Friday, June 11, 2010

Salzburger Zeitung - Bells Ringing, Choirs Singing

After four days of rain or threatening rain Sunday morning was bright and sunshiny without a cloud in the sky. The bells of Dreifaltigkeitskirche, just outside our window, had mercifully saved their tolling until the 8:00 am mass but after that point it seemed that not a quarter hour went by without bells of some sort resounding around the town – sometimes singly, other times in concert. There are, its should be noted something like 12 churches in the Old Town alone. However I'm not complaining as it is a lovely sound to wake up, shower, shave and breakfast to. And it set the mood for the mornings concert – Neapolitan music for Passion Week by Les Arts Florissants under Paul Agnew.
The lovely Dreifaltigkeitskirche (Church of the Holy Trinity) on the Marketplatz next to the Hotel Bristol. The bells woke us up on Sunday morning - we had to get up for the 11:00 am concert anyway and it beat any alarm clock.


Les Arts Florissants – a fluid collective of singers and instrumentalists – was founded back in 1978 by American conductor William Christie, chiefly to aid in the rediscovery of French Baroque music. Under his direction they fast became one of the finest period groups in the world and branched out into other genres of classical music. It always seemed to me that, unlike many of his peers, Christie knows how to bring these often forgotten pieces to life. He never forgets that they were written to be heard not studied. I found this particularly true of his performances of church music. Yes they are meant for solemn occasions – Te Deums, Requiems, Masses – but that does not mean they have to be heavy or dull. I recall once saying to a friend that their recording of the Monteverdi Vespers dances with the reflection of the sun on the canals of Venice.
The twenty members of Les Arts Florissants with Florian Carré at the portive organ and Massimo Moscardo on theorbe conducted by Paul Agnew.

Paul Agnew has had a long association with Les Arts as a leading tenor in many of their operatic and concert performances and recordings. He has only recently begun to conduct and from what I can make out is the first person other than Christie to lead the group. His career path started as a choral scholar in Oxford and continued as a member of several well known choral groups. The benefits of that path were more than shown during this concert. An economy of movement conveyed to his group of twenty singers - in various groupings - the subtle interweaving of some glorious music meant for the observance of one of the most intense periods in the church calendar.

The morning began with a short 9 part Miserere by Dominico Scalatti for cantor, chancel choir, continuo and loft choir which though lovely in itself was strange in its sonic placement. The cantor and chancel choir were behind us at the back of the auditorium, the loft choir in front which threw the audio balance off. Perhaps this would be a good time to say that the Haus fur Mozart was perhaps not the best venue for the programme being presented. A local church – the beautiful Universitätskirche has been used previously but is currently under restoration – would have been better suited but as those bells indicated most would appear to be occupied to some degree on a Sunday morning.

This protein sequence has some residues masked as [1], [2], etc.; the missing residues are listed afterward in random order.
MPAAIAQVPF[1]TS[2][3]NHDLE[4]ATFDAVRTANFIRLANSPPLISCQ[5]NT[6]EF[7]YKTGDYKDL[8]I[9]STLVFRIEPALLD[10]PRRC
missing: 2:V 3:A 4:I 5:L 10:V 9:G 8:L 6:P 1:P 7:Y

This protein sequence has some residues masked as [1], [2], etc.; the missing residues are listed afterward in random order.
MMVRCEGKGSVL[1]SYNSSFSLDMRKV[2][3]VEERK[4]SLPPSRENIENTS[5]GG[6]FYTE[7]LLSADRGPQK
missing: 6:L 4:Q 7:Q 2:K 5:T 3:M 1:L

The next part of the programme featured 5 works including three canticles associated with Passiontide by Leonardo Leo, a quintessential Napoletano composer. The first part of the programme ended with what is perhaps his best known piece of church music, a setting of the Miserere for double choir. A complex piece with 8 voices variously alternating, imitating and in unison it was in direct contrast to the simpler Scarlatti setting that had begun the concert. Include in the Leo selections was a solo setting of the last of the Lamentations of Jeremiah, the series of five Hebrew poems which gave the concert its name. Though slightly white of tone Hannah Morrison's soprano had none of the hoot so often encountered in period singers. Her diction was particularly remarkable and she sailed through Leo's complex cadenzas with ease. Her final cry of "Jerusalem, Jerusalem, turn to the Lord your God" was haunting.

The second part began with a Crucifixus by Antonio Caldara. Though he was more closely associated with the Court of Charles VI in Vienna much of his music shows the influence of the Napoletana school. The choir navigated the complexity of this 16 part motet with a sure sense of style ending as all 16 voices, which had been heard throughout the piece in various combinations, came together in a remarkable congregational unison "Amen". It was a truly impressive piece of choral work.

The last and longest scheduled piece was a setting by Domenico Scarlatti of the Stabat mater - that great medieval poem invoking the image of the Virgin Mary at the foot of the cross. Written for St Peter's, it was a piece involving 10 individual interweaving voices and from a choral point of view had some interest but even as well performed as it was here lacked the emotional impact of so many other settings of the text.

As an encore the choir gave us two of Henry Purcell's short church anthems, as Agnew explained examples of the far reaching Napoletana influence. And I must remark that the diction in these two pieces, as it had been throughout the programme, was crystal clear even at the most complex moments. Lord, Hear My Prayer was a quiet almost cotemplative ending to a morning of exceptional choral singing.

In retrospect this was perhaps the most satisfying of the Festival presentations but again there seemed to be that spark missing that has so galvanized other years. Perhaps my tastes are changing more than I think or it may be, as I would prefer to think, that the programming needs rethinking.

11 giugno - San Barnaba aspostolo